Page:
Christmas time always brings back happy memories of my time working in Topshop. With live DJ’s John Leslie and latterly Grant Stott entertaining the throng of shoppers, it was a fun and vibrant place to work as a teenager in the late 80’s.

Power dressing was in, and breaks were spent buying school friends their first oversized suit with staff discount. I can still remember the names and personalities of those I worked with, many of whom had a career in fashion retail planned for life, and wonder how they have been affected by the announcement the chain was being put into Administration.

So what does an Administration mean for employees?

On appointment the Administrator essentially takes over the running of the Company, and their first task is to put forward proposals on how they are going to deal with the business.

Broadly, the Administrator will assess whether the Company can be rescued as a going concern or has to be wound up with assets distributed amongst creditors. Either scenario can result in job losses.

To save the Company and allow it to continue as a going concern, restructures may be required to achieve efficiencies. The Company, or part of it, may be bought over by another business resulting in some or all of the staff transferring to a new employer which could involve TUPE considerations. If a decision is taken to wind up the Company then of course the entire workforce could be declared redundant.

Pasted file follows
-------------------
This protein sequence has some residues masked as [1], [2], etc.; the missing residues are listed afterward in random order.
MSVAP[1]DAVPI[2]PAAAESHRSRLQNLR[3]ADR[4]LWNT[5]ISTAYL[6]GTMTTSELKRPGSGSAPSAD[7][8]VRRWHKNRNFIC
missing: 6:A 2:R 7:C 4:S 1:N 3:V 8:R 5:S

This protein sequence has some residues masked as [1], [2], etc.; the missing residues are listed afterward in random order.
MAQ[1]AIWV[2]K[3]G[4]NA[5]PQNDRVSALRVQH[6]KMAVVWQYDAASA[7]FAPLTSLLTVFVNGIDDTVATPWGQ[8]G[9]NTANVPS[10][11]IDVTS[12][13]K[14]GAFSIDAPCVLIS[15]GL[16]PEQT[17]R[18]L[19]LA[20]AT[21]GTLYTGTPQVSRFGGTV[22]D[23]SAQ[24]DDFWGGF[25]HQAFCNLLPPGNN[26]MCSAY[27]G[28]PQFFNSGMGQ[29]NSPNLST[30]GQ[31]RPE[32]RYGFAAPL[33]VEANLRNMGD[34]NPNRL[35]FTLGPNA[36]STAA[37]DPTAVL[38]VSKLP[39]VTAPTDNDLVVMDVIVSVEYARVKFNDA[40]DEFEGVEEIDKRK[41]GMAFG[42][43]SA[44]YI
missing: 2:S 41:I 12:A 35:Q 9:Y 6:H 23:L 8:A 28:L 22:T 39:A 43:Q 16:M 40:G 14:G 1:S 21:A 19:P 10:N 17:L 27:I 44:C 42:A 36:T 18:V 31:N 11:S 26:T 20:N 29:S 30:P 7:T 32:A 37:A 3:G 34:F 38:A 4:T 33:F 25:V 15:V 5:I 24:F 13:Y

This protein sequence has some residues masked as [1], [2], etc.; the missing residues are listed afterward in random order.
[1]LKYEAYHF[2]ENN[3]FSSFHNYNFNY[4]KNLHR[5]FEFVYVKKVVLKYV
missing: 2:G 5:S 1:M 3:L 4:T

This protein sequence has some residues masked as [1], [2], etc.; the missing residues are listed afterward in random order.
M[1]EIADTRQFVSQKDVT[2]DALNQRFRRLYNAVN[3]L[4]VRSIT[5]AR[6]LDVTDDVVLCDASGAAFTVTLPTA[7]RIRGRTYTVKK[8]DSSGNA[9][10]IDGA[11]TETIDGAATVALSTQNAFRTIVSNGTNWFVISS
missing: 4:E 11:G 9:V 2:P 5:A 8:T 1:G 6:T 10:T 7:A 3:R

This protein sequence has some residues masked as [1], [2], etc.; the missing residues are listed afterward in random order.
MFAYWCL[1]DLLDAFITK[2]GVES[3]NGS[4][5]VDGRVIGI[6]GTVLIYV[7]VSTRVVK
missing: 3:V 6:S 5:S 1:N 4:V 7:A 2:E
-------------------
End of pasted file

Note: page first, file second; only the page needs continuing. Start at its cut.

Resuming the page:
The main difficulty for employees is the uncertainty which ensues while these considerations are being made.

What will happen to their jobs?

Will they will continue to get paid their wages? Will they continue to receive sick pay or maternity pay? If redundancy is declared, will they receive their statutory entitlements?

If there can be any reassuring words in such a difficult situation it is that Administration does not automatically bring employees’ contracts to an end. They will continue until clear decisions are made.

An Administrator may choose to “adopt” the contracts, essentially stepping into the shoes of the employer to run the business.

Employees should know after the first couple of weeks whether an Administrator will “adopt” their contracts. If they do so employees wages and salary, including holiday pay, sick pay, payments in lieu of holiday and contributions to occupational pension schemes will be given precedence for payment.

Employees should also be aware that the Administrator, having stepped into the shoes of the employer, can do all the things open to any employer, including utilising the Government’s job retention scheme by furloughing employees.

Where the contracts have been adopted there is every hope that the business can continue to trade and all employee liabilities met without too much difficulty, including notice and redundancy payments.

In the event that is not the case, employees may look to HM Revenue and Customs to meet statutory payments, such as sick pay or maternity pay.

Employees should however be aware that unpaid wages accrued prior to the Administration will only rank as an unsecured claim. The National Insurance Fund also guarantees payment of a basic minimum of certain employment debts.

Given the potential limitations, employees should weigh up the viability of payments being made before embarking on litigation.

On a personal note I hope the Topshop brand can be saved along with the jobs of its staff, and they will be around to create more Christmas memories for others in years to come.

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